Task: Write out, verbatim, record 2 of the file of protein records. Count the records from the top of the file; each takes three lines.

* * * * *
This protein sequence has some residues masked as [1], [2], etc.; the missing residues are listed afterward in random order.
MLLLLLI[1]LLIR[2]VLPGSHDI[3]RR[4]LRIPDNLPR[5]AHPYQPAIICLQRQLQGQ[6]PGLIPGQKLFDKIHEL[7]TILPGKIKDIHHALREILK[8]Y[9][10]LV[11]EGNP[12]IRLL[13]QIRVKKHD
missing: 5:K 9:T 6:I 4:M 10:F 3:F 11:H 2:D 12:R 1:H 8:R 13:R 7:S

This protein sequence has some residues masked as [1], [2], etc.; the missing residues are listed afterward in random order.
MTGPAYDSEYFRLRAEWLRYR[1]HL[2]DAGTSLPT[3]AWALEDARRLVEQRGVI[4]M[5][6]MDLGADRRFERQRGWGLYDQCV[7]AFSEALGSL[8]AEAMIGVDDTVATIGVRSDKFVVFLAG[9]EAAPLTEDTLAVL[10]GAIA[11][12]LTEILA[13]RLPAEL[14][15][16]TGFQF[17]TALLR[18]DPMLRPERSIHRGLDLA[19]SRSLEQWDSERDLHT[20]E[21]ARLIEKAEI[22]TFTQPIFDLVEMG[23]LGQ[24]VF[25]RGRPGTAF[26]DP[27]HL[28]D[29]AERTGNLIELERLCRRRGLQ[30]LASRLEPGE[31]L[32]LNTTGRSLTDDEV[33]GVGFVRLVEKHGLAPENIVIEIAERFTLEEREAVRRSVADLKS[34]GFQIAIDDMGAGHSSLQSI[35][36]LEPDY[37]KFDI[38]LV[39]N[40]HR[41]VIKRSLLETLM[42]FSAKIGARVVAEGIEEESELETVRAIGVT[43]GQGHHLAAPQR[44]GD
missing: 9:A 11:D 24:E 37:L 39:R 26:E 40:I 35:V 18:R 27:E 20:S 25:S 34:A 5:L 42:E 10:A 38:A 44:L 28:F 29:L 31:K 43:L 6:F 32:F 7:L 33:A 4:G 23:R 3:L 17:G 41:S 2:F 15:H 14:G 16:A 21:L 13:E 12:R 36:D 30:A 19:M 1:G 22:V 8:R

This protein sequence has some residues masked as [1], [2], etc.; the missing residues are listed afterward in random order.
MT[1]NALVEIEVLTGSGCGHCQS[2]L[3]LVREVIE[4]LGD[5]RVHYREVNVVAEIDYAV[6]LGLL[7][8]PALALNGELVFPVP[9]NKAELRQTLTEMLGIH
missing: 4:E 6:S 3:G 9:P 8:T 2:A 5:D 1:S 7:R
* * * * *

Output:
This protein sequence has some residues masked as [1], [2], etc.; the missing residues are listed afterward in random order.
MTGPAYDSEYFRLRAEWLRYR[1]HL[2]DAGTSLPT[3]AWALEDARRLVEQRGVI[4]M[5][6]MDLGADRRFERQRGWGLYDQCV[7]AFSEALGSL[8]AEAMIGVDDTVATIGVRSDKFVVFLAG[9]EAAPLTEDTLAVL[10]GAIA[11][12]LTEILA[13]RLPAEL[14][15][16]TGFQF[17]TALLR[18]DPMLRPERSIHRGLDLA[19]SRSLEQWDSERDLHT[20]E[21]ARLIEKAEI[22]TFTQPIFDLVEMG[23]LGQ[24]VF[25]RGRPGTAF[26]DP[27]HL[28]D[29]AERTGNLIELERLCRRRGLQ[30]LASRLEPGE[31]L[32]LNTTGRSLTDDEV[33]GVGFVRLVEKHGLAPENIVIEIAERFTLEEREAVRRSVADLKS[34]GFQIAIDDMGAGHSSLQSI[35][36]LEPDY[37]KFDI[38]LV[39]N[40]HR[41]VIKRSLLETLM[42]FSAKIGARVVAEGIEEESELETVRAIGVT[43]GQGHHLAAPQR[44]GD
missing: 9:A 11:D 24:E 37:L 39:R 26:E 40:I 35:V 18:R 27:E 20:S 25:S 34:A 5:L 42:E 10:A 38:A 44:L 28:F 29:L 31:K 43:L 6:F 32:F 7:L 33:A 4:G 23:R 3:L 17:G 41:S 2:F 15:H 14:G 16:A 21:L 13:E 12:R 36:D 30:A 19:M 1:G 22:V 8:R